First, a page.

Old-School IPOs Trounce SPACs As Blank Check Craze Fizzles

Old-School IPOs Trounce SPACs As Blank Check Craze Fizzles

It’s been a very bad month for SPACs: last week we pointed out that the SPAC Bubble may have popped as the “Flood Of New SPAC IPOs Hit A Brick Wall.” In the article, we said that the flood of recent SPACs which through the end of March was a non-stop torrent…

… had come and gone, spelling trouble for the broader market for initial public offerings with just three SPACs listing last week,, following just a pair of IPOs by SPACs last week which was a collapse from the more than 20 deals a week during most of the year.

There was much more pain to come for SPACs, however, and as we reported earlier this week, out of the blue the SEC lobbed an accounting bomb at the SPAC frenzy, when it began privately telling accountants that warrants, which are issued to early investors in the deals, might not be considered equity instruments. As Bloomberg explained, the proposed changes could result in warrants being considered a liability for accounting purposes, a shift which would spell a massive nuisance for accountants and lawyers, who are hired to ensured SPACs are in compliance with the agency.

Simply put, as Bloomberg concluded, “the communications mean that filings for new SPACs may not go forward until the warrants issue is addressed.”

So, in a dramatic reversal as Bloomberg’s ECM team reported, special-purpose acquisition companies may have become the hottest must-have for business tycoons, celebrities and even athletes, but old-school initial public offerings have quietly outperformed them this year.

More than 330 blank-check firms have listed in 2021, mostly in the U.S., making up just over a third of global IPO activity, data compiled by Bloomberg show. They join the 300 SPACs already floated last year, sparking concern among investors about their potential to find suitable acquisition targets and increased competition for the most attractive assets in the market.

One place where there is a profound difference is in the early returns: this year’s SPACs are trading up about 1.2% on average on an offer-to-date basis, whereas regular IPOs have gained 36%. The strong performance for traditional listings, Bloomberg said, “signals there is brisk appetite for new companies coming to market, while investor sentiment toward SPACs is cooling.” This is precisely what we said last week.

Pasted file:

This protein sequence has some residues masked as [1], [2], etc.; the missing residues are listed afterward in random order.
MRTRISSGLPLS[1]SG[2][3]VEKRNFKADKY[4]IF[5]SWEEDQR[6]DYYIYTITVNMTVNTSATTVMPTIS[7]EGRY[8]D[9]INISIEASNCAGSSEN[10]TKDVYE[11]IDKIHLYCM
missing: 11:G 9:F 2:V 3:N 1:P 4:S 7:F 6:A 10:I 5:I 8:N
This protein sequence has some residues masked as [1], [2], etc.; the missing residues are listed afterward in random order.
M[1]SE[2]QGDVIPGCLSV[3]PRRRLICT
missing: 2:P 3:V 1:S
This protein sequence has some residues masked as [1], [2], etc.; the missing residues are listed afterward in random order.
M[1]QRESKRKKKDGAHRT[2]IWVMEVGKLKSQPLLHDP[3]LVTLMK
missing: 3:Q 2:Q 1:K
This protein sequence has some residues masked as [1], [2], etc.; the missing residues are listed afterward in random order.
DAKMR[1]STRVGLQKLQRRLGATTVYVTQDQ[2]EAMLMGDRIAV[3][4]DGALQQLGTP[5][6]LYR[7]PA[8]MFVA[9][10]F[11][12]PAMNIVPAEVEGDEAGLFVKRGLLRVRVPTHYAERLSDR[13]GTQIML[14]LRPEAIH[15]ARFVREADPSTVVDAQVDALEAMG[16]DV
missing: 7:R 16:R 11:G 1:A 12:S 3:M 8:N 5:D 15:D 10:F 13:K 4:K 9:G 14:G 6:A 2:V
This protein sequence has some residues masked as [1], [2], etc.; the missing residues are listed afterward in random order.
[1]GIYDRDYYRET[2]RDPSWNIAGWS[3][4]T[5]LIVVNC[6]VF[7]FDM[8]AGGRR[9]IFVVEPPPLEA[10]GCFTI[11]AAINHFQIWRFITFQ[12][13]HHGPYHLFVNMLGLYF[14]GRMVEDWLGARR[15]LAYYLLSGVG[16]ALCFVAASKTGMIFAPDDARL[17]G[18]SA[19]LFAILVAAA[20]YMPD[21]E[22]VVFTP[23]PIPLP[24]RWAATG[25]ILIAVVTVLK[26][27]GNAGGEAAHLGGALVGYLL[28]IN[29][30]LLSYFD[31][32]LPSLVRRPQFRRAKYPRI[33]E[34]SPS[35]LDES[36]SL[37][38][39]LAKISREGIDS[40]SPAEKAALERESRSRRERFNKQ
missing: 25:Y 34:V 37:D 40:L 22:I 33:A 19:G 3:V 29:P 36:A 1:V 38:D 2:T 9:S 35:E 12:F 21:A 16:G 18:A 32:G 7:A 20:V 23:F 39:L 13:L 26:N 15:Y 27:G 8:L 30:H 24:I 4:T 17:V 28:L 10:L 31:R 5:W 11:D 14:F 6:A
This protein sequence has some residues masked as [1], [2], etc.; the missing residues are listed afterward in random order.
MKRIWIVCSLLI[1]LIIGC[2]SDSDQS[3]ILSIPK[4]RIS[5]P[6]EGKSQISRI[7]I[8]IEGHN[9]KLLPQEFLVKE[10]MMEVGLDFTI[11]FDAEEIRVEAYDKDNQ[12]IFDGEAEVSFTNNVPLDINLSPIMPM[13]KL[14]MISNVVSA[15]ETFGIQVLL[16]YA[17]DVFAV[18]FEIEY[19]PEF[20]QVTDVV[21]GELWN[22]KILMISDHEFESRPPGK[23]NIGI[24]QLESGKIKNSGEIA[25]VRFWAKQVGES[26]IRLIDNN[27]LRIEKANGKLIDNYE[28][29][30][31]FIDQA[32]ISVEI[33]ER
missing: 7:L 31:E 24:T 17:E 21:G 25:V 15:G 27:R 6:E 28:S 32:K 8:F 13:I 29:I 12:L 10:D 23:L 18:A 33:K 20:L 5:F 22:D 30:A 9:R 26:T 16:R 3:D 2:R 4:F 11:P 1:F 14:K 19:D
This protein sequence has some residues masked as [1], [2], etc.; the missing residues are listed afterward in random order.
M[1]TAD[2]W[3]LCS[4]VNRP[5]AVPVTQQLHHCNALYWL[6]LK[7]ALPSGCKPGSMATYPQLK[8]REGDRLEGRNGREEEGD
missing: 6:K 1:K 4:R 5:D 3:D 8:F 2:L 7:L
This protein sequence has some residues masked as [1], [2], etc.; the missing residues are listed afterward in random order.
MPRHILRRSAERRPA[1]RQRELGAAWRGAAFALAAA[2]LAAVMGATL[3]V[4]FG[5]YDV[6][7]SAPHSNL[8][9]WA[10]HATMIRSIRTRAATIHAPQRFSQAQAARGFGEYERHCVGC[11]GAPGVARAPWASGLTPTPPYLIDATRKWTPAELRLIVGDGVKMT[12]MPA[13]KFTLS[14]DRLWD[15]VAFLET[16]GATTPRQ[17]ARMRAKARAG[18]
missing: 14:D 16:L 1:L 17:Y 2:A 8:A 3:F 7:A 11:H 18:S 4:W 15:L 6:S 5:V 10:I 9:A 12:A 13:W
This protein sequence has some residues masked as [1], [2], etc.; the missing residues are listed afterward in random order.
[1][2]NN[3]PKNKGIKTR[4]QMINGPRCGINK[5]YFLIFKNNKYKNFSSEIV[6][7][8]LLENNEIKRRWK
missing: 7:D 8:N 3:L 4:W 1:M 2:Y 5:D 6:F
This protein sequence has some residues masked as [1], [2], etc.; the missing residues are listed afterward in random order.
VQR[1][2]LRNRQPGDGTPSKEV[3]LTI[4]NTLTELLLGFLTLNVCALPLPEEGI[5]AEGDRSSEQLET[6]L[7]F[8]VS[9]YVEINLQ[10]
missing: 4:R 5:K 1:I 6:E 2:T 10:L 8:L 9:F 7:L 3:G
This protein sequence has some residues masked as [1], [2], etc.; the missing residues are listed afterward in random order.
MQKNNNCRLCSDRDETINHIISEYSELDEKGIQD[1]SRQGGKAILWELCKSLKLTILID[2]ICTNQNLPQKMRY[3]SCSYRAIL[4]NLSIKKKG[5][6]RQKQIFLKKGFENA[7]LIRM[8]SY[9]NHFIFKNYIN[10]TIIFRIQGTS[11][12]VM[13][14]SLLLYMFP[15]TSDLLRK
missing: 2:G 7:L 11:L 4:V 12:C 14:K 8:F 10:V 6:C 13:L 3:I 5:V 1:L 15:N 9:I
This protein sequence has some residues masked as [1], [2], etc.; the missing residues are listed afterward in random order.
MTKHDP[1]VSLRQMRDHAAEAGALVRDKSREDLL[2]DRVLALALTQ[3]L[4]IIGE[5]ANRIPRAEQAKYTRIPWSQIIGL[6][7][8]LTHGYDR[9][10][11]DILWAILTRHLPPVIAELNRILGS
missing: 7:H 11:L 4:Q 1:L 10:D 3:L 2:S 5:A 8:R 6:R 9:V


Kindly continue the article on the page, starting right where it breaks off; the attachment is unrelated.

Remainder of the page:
Early this year retail traders helped fuel a strong rally in SPAC stocks amid reports of several potential deals. Since reaching a peak in late February, the U.S. IPOX SPAC index, which tracks U.S. blank-check stocks, has tumbled 21%.

“The billions of dollars that have flown into SPACs over the past year means there’s much more competition for attractive takeover targets, which diminishes the prospects of lofty returns for blank-check firms,” said Stephane Monier, chief investment officer at Lombard Odier & Cie.

According to Bloomberg, this could be good news for Europe, where blank-check listings are only beginning to trickle in. On Tuesday, Berlin-based venture capital firm 468 Capital announced a SPAC in Frankfurt, set to become only the seventh such deal in the region over the past 12 months. At the same time, Europe enjoyed its biggest-ever first quarter for proceeds from regular IPOs this year.

It is too soon to truly assess SPAC performance, though there is some damping of investor euphoria, said Shaunak Mazumder, a global equities fund manager at Legal & General Investment Management. These shares are only expected to pick up after announcing a deal, he said.

Still, even the SPACs that have agreed to buy a target recently have elicited a disappointing market reaction, signaling waning investor interest. After announcing the $40 billion purchase of Singapore-based Grab Holdings Inc. on Tuesday, shares of Altimeter Growth Corp. rallied 10%, but remain 15% below a January high.

Meanwhile, 2021’s regular IPOs have provided some stellar returns for investors. Kuaishou Technology, this year’s largest deal globally, has surged 125% since listing in Hong Kong in February. In the U.S., online courses provider Coursera Inc. is up 56% and dating app developer Bumble Inc. trades 38% higher, while bootmaker Dr. Martens has jumped 28% since its London debut.

And now, as we noted above, the SEC is also cracking down on how accounting rules apply to the warrants issued along with shares in blank-check offerings, new filings in their biggest market New York will be further disrupted.

Tyler Durden
Sat, 04/17/2021 – 09:45

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